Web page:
Blogging has been light lately. Between doing taxes, family obligations, etc., boat progress has been a little sparse. On top of that, there are no dramatic changes during this phase. You just kind of sand and smooth ‘til you’re tired of it, then quit for a few days and start again. At this point, though, the fairing is essentially done.
The next step will be adding skegs, and from here on out the boat will take on weight quickly, so flipping will not be so flippant. Because of the way I’m doing the transoms I need to visualize how the skeg, transom, rudder and hull parts will come together before committing. Hard to do that upside down, so gave me an excuse to turn one up again. Just walking into the room is nice – the smell of cedar, the gentle curves, smooth surfaces – but turning them over is a sensation like the humming of a gong. You just can’t help but go “wow . . .”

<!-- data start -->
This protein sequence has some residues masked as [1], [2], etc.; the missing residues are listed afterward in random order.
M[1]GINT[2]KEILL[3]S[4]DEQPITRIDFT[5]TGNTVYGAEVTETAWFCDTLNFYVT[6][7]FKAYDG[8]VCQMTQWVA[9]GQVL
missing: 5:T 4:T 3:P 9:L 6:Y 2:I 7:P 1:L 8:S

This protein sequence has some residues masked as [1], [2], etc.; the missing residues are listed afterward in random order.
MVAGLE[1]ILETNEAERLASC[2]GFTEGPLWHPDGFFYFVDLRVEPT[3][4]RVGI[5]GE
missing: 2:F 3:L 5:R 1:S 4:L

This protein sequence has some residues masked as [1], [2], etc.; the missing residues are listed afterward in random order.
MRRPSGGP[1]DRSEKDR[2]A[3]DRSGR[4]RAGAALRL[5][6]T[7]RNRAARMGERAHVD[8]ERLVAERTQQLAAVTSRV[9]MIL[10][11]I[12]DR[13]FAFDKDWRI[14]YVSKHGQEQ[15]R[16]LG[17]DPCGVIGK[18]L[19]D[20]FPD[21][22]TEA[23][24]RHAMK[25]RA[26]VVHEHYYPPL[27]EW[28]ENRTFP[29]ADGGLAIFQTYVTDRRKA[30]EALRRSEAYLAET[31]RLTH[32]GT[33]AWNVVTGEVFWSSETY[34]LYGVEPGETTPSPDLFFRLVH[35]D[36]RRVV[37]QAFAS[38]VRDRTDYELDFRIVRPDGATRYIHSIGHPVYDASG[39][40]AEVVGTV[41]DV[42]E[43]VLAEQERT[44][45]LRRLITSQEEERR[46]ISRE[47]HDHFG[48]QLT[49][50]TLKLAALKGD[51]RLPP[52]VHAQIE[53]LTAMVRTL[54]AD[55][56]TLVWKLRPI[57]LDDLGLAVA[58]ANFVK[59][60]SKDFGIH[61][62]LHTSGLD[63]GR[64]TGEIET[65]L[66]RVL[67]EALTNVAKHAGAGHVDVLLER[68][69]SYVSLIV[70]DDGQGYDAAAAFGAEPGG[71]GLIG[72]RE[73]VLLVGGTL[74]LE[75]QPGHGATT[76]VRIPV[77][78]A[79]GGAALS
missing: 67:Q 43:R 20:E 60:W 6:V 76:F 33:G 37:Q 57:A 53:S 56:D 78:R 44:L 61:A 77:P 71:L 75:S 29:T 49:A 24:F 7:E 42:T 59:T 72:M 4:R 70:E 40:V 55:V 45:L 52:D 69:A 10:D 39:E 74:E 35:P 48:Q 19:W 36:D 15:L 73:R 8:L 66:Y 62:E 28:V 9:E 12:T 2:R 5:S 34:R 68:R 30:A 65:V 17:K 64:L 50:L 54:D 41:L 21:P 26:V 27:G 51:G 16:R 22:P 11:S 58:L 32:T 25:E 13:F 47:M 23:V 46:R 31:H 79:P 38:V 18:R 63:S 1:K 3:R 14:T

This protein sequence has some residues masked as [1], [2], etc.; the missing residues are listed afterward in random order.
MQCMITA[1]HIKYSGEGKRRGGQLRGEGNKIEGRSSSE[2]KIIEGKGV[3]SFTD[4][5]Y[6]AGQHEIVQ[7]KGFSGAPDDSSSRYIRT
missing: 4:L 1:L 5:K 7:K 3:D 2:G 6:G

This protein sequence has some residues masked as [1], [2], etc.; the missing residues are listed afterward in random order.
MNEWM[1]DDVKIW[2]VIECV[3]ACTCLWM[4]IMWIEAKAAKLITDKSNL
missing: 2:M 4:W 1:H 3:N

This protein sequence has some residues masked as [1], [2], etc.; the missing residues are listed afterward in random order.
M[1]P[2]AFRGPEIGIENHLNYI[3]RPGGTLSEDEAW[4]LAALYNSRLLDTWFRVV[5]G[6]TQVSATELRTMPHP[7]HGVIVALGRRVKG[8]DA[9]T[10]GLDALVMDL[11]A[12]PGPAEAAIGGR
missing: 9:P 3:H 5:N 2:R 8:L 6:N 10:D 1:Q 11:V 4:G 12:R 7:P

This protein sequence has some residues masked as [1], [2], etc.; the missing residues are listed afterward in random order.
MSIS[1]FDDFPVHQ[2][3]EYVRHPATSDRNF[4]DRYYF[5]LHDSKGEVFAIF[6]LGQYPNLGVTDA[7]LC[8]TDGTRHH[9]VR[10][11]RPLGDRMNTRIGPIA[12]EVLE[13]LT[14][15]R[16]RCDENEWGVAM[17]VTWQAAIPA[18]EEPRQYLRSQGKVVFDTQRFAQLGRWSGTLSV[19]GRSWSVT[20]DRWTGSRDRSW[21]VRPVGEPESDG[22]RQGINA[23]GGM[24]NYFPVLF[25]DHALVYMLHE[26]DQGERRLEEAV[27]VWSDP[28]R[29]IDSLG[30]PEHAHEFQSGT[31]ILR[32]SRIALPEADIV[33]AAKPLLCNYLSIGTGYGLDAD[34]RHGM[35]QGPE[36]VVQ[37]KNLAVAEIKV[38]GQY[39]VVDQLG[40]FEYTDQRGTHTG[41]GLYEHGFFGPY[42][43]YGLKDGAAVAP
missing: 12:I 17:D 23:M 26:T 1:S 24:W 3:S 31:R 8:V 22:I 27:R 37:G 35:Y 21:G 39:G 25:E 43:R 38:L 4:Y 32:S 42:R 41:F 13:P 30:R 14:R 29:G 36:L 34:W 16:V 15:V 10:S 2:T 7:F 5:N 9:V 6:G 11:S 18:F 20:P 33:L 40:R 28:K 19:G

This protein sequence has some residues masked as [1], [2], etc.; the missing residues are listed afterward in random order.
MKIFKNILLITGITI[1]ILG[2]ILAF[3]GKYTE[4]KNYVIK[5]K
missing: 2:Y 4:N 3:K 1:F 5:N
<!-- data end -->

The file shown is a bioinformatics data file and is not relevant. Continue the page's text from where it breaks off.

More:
Here I can get a good look at another slight modification I’ve made. I extended the prow an inch or two beyond what the plans call for. This gives the bows a slightly longer overhand and finer profile at the sheer.
But, per Roger Crawford’s recommendation, I also added a little fullness forward at the waterline. He says this helps keep the boat from submarining through steep waves and broaching. The result is a lovely hollow entry at the cutwater.
I also tweaked the hind quarter, just a quarter inch, to accentuate the heart shaped transom. The difference is subtle, you can’t really see it in pictures yet, and wouldn’t even show if it weren’t constructed with strip planks, but it’s there. I’m hoping the transoms will pick it up and transfer it visually to the final form.
This weekend, skegs.
melonseed skiff, mellonseed skiff, melon seed, mellon seed